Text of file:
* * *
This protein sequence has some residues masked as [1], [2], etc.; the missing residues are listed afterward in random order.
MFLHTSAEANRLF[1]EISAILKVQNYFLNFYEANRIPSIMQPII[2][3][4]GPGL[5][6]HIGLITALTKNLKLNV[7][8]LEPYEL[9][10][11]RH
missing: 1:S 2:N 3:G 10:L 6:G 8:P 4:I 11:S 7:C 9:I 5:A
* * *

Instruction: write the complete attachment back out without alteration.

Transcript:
This protein sequence has some residues masked as [1], [2], etc.; the missing residues are listed afterward in random order.
MFLHTSAEANRLF[1]EISAILKVQNYFLNFYEANRIPSIMQPII[2][3][4]GPGL[5][6]HIGLITALTKNLKLNV[7][8]LEPYEL[9][10][11]RH
missing: 1:S 2:N 3:G 10:L 6:G 8:P 4:I 11:S 7:C 9:I 5:A